Scar Symmetry - Pitch Black Progress - Nuclear Blast 2006
Running Time: 48:26
Scar Symmetry is from Sweden, a country that clandestinely supports itself with royalty payments from most of the metalcore bands currently polluting America. Still, when I heard that SS was unleashing their sophomore album (having not heard the debut), I wasn't horribly enthused. Like I or the world needed what was likely some hack job taking the best parts of Sentenced, Amon Amarth, and Dismember, tossing them into a toilet-shaped blender, and flushing out another turd of an album. The Play button on the stereo was halfheartedly pressed, and then...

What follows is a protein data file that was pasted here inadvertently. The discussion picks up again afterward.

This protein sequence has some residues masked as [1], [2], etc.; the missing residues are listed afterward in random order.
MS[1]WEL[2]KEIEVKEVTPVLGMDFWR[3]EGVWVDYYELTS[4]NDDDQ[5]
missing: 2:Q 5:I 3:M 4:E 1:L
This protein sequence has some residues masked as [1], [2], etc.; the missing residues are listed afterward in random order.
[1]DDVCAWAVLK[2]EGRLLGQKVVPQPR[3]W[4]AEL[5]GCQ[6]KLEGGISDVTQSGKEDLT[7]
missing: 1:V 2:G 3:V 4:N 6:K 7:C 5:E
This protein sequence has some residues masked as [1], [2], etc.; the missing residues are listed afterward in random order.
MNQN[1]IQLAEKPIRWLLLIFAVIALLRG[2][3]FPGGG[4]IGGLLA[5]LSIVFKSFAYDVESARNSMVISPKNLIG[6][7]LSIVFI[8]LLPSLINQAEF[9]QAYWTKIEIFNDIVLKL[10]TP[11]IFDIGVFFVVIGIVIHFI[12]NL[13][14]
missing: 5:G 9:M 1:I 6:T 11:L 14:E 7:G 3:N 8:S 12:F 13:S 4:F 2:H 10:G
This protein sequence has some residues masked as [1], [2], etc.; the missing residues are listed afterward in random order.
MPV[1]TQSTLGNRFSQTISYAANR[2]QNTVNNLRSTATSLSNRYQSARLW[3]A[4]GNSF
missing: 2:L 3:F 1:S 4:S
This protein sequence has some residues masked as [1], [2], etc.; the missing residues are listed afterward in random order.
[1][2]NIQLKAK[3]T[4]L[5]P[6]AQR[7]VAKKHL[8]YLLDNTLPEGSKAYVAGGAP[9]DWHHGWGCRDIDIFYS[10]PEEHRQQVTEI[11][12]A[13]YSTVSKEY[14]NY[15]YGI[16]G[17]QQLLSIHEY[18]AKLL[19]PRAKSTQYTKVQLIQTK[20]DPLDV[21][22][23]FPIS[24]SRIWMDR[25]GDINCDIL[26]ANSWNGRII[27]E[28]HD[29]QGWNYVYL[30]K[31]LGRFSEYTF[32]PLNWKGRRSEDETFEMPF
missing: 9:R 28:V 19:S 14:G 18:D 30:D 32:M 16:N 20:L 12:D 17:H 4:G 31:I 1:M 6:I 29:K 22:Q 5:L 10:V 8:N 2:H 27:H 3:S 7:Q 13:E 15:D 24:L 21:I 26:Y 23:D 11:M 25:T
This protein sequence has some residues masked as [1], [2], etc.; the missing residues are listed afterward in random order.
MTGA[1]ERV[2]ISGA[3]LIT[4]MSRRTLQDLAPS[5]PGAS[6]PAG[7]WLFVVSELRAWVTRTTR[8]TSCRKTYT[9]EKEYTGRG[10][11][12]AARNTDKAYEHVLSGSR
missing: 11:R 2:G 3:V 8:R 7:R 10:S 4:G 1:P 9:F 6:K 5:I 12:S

Scar Symmetry manage to reference a more bottom-heavy Sentenced, Therion without the symphonic wankery, and the gravelled bark of Fear Factory's Burton C. Bell all within the first thirty seconds, effectively causing the mad case of slackjaw I kept with me through the rest of the album. Melodic vocals intertwine with ferociously syncopated beats, astounding vocals (all, I found later, flawlessly performed by one Christian Alvestam) thankfully using melody as something besides "The part where we whine about our ex-girlfriends". Worry not for the Fear Factory comparison, kids. Scar Symmetry isn't some cheesed-out take on industro-metal hopelessly recycling old Skrew riffs. The guitarwork of SS lies closer to the classic melodic dark metal of The Black League or Poison Black (yes, both projects of ex-Sentenced members), but is far from mimicry. Shades of Metallica harmonies pop up in the chorus, but more in the phrasing than the notes themselves, adding yet another layer. "Mind Machine" brings triphammer drums, the pendulemic riff swaying with the beat, Alvestam's clear vocals exuding class and professionalism in a genre where both are rare. The music of Scar Symmetry makes it apparent that thought and planning has gone into the arrangement of the songs, lending itself to a blissful yet dangerous cohesion within the band. For the title track, snarling, vehement ranting hurls itself across the burled up proto-metal stomp of Kjellgren and Nilsson all the way into a chorus careening into musical insanity. Listening to SS, you get the impression that these songs could really go anywhere at any time and still turn out golden. Rapid-fire rhythms and off-kilter riffs fold in on each other for "Calculate The Apocalypse", then burst out the other side all teeth and robotic claw. The precision here is almost inhuman, but the skillful arrangement keeps and earthbound tone, wisely preventing things from veering too far into Cyborg Nation. At times Alvestam's vox take on a Queensrychian slant, as in the chorus of "Dreaming 24/7", the musicians fostering almost an AOR sound likened to Shakra. Almost. I wasn't too thrilled with the solo on this song, though. It wasn't "bad" by any stretch, mind. It just sounded a bit "off", which could've been intentional just to keep us on our toes. "Abstracted" is a dead on Strapping Young Lad in parts, in others a musical vision of what happens when Meshuggah occasionally stops beating us over the head with their technical prowess and concentrates on the song itself. Sometimes Scar Symmetry even kicks it out oldschool with choppy chords and racing leads ("The Kaleidescopic God"), but isn't shy about releasing their inner classic rock fans either, with "Retaliator" showing off the remarkable talents in the rhythm section of Seil and Ohlsson. Staccato, surgically clean riffs and non-abrasive death vocals wind things up with "The Path Of Least Resistance", the music being pure enough to admit both styles with equally good result. The beauty of Scar Symmetry, the uncanny knack for a hook, and a penchant for crafting excellent metal, adjective prefixes be damned will doubtless skyrocket Pitch Black Progress to the top of many year-end lists...mine possibly included.